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Mukō (向日市, Mukō-shi) is a city in Kyoto Prefecture, Japan, which served as the capital city of Japan (Nagaoka-kyō) for a decade from 784 to 794. Its neighbor cities are Kyoto and Nagaokakyō. As of 2017, the city has an estimated population of 55,729 and a population density of 7,219 persons per km². The total area is 7.72 km²(2.98 sq mi). According to the provisional results of the 2015 national census of Japan, the population of Muko is 53,380; of which male and female are 25,387 and 27,993 respectively.[1]

Mukō

向日市
Flag of Mukō
Flag
Official seal of Mukō
Emblem
Location of Mukō in Kyoto Prefecture
Location of Mukō in Kyoto Prefecture
Mukō is located in Japan
Mukō
Mukō
Location in Japan
Coordinates: 34°57′N 135°42′E / 34.950°N 135.700°E / 34.950; 135.700Coordinates: 34°57′N 135°42′E / 34.950°N 135.700°E / 34.950; 135.700
CountryJapan
RegionKansai
PrefectureKyoto Prefecture
Government
 • MayorMamoru Yasuda
Area
 • Total7.72 km2 (2.98 sq mi)
Population
 (2015)
 • Total53,380[1]
Symbols
 • TreeSakura, Bamboo[2]
 • FlowerSunflower, Azalea[2]
Time zoneUTC+9 (JST)
City hall address20,Nakano,Terada-cho,Muko-shi,Kyoto-fu
617-0002
Websitewww.city.muko.kyoto.jp

Contents

HistoryEdit

Classical MukōEdit

At the end of the 8th century, Emperor Kanmu moved his capital from Heijō-kyō to Nagaoka-kyō. The new capital encompassed a large part of modern Muko, where modern research has revealed the palace to have been located. In the south, it also included parts of Nagaokakyō. In 794, because of the location's moist temperature and reputation as a breeding ground for disease, Kammu relocated his capital from Nagaoka to Heian-kyō, now known as Kyoto.[3]

Medieval MukōEdit

Muko town was established in 1592, during Azuchi–Momoyama period. The town's main road, called Saigoku Kaido, flourished because it connected Tō-ji in Kyoto and Nishinomiya Shrine in Settsu Province. Saigoku Kaido, which still presents a traditional and historical setting, changed name National Route 171 as important road.[4]

Modern MukōEdit

Mukōmachi Station opened on July 26, 1876. Higashi-Mukō Station and Nishi-Mukō Station opened on December 1, 1928. The Muko city was founded on October 1, 1972.[4]

GeographyEdit

 
Mukō,1987 aerial photography

Muko adjoins northern Nagaoka, is surrounded by Kyoto on other three sides.There are bamboo groves are found on the hillside on the west of the city. Residential area for Kyoto and Osaka is expanded to the hill, encroachs on bamboo groves. The Itsuka Kofun [ja], the large keyhole-shaped kofun dated to 4th century, is located in the center of the hill chain.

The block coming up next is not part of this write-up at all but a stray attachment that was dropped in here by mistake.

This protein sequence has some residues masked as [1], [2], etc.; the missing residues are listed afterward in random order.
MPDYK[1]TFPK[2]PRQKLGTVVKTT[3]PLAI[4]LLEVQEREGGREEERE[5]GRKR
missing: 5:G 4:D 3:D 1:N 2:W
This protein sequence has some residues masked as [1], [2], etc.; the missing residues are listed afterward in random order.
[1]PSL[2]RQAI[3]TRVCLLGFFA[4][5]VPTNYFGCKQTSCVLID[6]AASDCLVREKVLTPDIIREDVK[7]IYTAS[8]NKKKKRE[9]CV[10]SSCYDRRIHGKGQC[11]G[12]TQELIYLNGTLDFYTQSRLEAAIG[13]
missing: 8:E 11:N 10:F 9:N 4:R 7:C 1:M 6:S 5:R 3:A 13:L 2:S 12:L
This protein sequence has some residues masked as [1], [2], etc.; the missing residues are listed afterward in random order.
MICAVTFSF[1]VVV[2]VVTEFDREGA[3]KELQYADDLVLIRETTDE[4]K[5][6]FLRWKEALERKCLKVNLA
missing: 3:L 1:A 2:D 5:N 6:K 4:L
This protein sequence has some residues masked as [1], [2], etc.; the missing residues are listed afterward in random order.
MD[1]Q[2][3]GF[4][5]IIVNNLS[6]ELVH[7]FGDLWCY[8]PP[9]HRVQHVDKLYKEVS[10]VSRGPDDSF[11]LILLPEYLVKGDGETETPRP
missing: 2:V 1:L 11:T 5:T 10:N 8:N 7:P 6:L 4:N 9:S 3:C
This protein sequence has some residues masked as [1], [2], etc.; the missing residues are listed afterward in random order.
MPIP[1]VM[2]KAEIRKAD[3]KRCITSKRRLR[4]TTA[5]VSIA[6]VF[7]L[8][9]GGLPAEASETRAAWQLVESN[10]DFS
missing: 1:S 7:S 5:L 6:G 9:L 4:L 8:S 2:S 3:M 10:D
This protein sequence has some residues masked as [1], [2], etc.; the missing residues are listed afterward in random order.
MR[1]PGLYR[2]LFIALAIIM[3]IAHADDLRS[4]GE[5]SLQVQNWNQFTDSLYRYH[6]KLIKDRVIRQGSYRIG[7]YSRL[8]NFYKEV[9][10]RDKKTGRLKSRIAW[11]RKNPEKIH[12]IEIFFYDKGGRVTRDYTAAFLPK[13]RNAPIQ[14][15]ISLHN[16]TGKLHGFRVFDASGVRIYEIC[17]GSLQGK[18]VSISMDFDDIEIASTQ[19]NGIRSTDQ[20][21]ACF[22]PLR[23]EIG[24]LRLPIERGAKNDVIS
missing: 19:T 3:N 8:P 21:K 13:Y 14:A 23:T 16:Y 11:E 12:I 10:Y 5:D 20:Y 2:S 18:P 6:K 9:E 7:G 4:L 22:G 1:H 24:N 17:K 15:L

DemographicsEdit

YearPop.±%
18863,528—    
19204,712+33.6%
19255,188+10.1%
19305,959+14.9%
19408,072+35.5%
19509,243+14.5%
196012,734+37.8%
197036,988+190.5%
198050,604+36.8%
199052,928+4.6%
200053,425+0.9%
201054,328+1.7%
2017*55,729+2.6%
* = population estimate.[1][5]

Muko is a residential district that has developed since the 1970s. Accordingly, its population suddenly increased.

Politics and governmentEdit

 
Mukō city hall.

Mukō is governed by the mayor Mamoru Yasuda, an independent. The city assembly has 20 members. In 2018 the Japanese Communist Party had a presence in local politics with six members in the assembly.

Sister citiesEdit

Mukō has been a sister city to Saratoga, California, United States since 1983.[6]

FacilitiesEdit

Mukomachi Saty Center Mukomachi Saty is a six-level shopping center with car parking located approximately 170 metres (a three-minute walk) from Higashi Muko station on Hankyu Kyoto line and 630 metres (an eight-minute walk) from JR Mukomachi station. There is an Aeon Department Store, a Japanese restaurant and a casual dining area. A specialty tea stand on the first floor sells a variety of tea from around Japan.

ReferencesEdit

  1. ^ a b c 京都府推計人口 (in Japanese). Kyoto Prefecture. Retrieved 11 February 2018.
  2. ^ a b 向日市民の花・木 (in Japanese). Muko city. Retrieved 11 February 2018.
  3. ^ 長岡京とは (in Japanese). Muko city. Retrieved 11 February 2018.
  4. ^ a b 向日市が歩んだ歴史 (in Japanese). Muko city. Retrieved 11 February 2018.
  5. ^ "人口推移及び世帯数の推移(Historical populations)" (in Japanese). Muko City. Retrieved 11 February 2018.
  6. ^ "Saratoga and Muko, Japan, celebrate 30 years as sister cities". mercurynews. Retrieved 27 August 2014.

External linksEdit